From Stuart Little and Pet Sematary to new movie The Electrical Life of Louis Wain, cats can be scene-stealers. But how do you get such fickle and independent creatures to behave on camera?
Cats have been effortlessly stealing scenes from their human co-stars for decades. Who could forget Audrey
Hepburn’s adorable marmalade tabby in Breakfast at Tiffany’s?
Or Jinx, the toilet-flushing Himalayan in Meet the Parents? Behind every famous film cat, there is a dedicated trainer patiently teaching them to obey a command, making sure they’re happy on set, and grooming them fastidiously to maintain their fluffy good looks.
The film-makers behind The Electrical Life of Louis Wain, a British period biopic about the Edwardian artist and illustrator who became famous for his surreal portraits of cats, were adamant they didn’t want to use CGI for the shoot, so animal trainer Charlotte Wilde was brought in with 40 feisty felines. “It was organised chaos,” she says. “They had their own green room and were treated like royalty.”
Wilde, who has also worked on Fighting With My Family and Bohemian Rhapsody, runs a London agency that provides animals for film and TV. Felix, her 10-year-old black and white moggie (“a very cheeky chap!”), was cast as Peter, Wain’s furry best friend, who inspires his first sketches.
Cats, of course, are notoriously fickle and independent – but that doesn’t mean they can’t be trained like dogs to behave and do tricks on screen.
Wilde says she uses positive reinforcement with plenty of snacks on hand to dish out as rewards. “We teach our cats to go to mark,” she says. “They’ll walk in and they’ll know where to stop. We train them so they run to the sound of a buzzer.
We’ve got some that can roll over. A couple can retrieve. They’ll lie down, rub against people’s legs, walk alongside someone. We show them what they’ve got to do. Then we try to make that happen on the take.”
A clicker is used as encouragement. “You might have a moment in between a couple of lines where we can get a click in, just so the cat [knows]: ‘You’re doing really well. Wait. Food is coming.’ Obviously, that’s really distracting for actors. They’re probably sick of the sound of a clicker by the end of the film!”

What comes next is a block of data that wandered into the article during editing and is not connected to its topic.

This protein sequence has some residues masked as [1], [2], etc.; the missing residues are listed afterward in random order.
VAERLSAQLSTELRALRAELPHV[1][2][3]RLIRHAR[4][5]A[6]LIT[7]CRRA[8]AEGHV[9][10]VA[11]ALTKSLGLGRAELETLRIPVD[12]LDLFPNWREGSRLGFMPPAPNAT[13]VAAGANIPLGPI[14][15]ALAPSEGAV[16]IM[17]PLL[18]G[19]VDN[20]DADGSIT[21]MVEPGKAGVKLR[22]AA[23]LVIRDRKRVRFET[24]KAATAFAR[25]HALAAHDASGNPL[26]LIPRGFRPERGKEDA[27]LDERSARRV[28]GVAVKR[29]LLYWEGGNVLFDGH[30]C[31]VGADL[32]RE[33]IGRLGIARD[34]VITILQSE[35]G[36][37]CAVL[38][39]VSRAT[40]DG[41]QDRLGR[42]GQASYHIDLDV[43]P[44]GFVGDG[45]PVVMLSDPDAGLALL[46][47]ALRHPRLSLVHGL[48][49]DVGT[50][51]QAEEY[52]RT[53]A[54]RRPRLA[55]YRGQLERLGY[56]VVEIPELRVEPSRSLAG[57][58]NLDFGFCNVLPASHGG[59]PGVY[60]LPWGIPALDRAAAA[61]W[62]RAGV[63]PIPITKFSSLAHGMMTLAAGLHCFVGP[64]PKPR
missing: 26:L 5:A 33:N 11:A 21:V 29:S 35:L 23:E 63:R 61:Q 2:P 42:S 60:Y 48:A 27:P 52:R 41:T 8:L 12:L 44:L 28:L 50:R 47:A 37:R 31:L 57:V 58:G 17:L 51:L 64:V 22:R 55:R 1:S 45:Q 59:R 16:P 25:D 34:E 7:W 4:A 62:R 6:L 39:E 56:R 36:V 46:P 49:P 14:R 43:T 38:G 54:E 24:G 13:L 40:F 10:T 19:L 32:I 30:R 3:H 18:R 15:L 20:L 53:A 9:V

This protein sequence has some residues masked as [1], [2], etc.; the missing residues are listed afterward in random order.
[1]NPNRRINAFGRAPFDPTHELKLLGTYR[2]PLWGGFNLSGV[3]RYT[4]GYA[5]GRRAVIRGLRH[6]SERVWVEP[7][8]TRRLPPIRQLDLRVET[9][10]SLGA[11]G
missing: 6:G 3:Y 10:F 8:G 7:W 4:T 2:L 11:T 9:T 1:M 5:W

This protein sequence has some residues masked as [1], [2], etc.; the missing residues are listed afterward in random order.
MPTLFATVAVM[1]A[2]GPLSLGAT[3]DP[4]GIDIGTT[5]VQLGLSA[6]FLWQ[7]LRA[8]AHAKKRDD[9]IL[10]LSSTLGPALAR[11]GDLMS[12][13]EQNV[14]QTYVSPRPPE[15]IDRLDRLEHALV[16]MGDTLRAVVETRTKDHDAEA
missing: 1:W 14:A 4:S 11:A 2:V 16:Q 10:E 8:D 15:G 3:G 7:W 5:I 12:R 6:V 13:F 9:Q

Mark Harden, an animal trainer based in Los Angeles, was in charge of the five snowy white Chinchilla Persians who played Snowbell in Stuart Little, and looked after 40 cats on the set of Catwoman including several rare Egyptian Maus.
With cats, he says, it’s all about getting into their mindset. “They’re a predator but they can also be skittish. They’ve got a very strong flight reaction. The most important thing with a cat is desensitising them to strange environments. A movie set is a very strange environment.”
Canadian animal trainer Melissa Millett has a novel way of desensitising the cats she works with: she stages mock film shoots at home. For the Pet Sematary reboot, she recruited five Maine Coons from rescue shelters to play Church, who is transformed into an aggressive zombie cat.
This meant gradually acclimatising them to wearing makeup and being wet. The whole process took two months. “We started with a catnip party in the bathtub.
A little bit of water on the cat while it’s eating. Then we worked up to a full bath. Separately, we would start with a bit of egg white and then work our way up. All the products had to be edible.”
Expectations for cat actors tend to be much lower than for dogs, says Harden. “People are more in awe of you when you have a good working cat.
I guess they expect the cat to be scared.” Even so, animal trainers can teach cats to do the kind of tricks that would easily outshine Lassie.
Millett has a talented Bengal named Sashimi, who can ride a scooter. Wilde taught one of her moggies, Leicester, to pretend to play the harmonica, while Harden trained Cairo, an Egyptian Mau, to pick up a mobile phone with his teeth and run off with it.
But it’s not all cats being cute and cuddly on cue. Being bitten accidentally is an occupational hazard. Then there’s the cat hair that gets everywhere. “You certainly don’t wear your best clothes to work!” says Wilde.
“You have to get up extra early because you’ve got to get the animals ready. You go to bed later because you’ve got to put them to bed. They come first no matter what. I’d say it’s a way of life rather than a job. It’s incredibly rewarding. They give you so much.”
(Story source: The Guardian)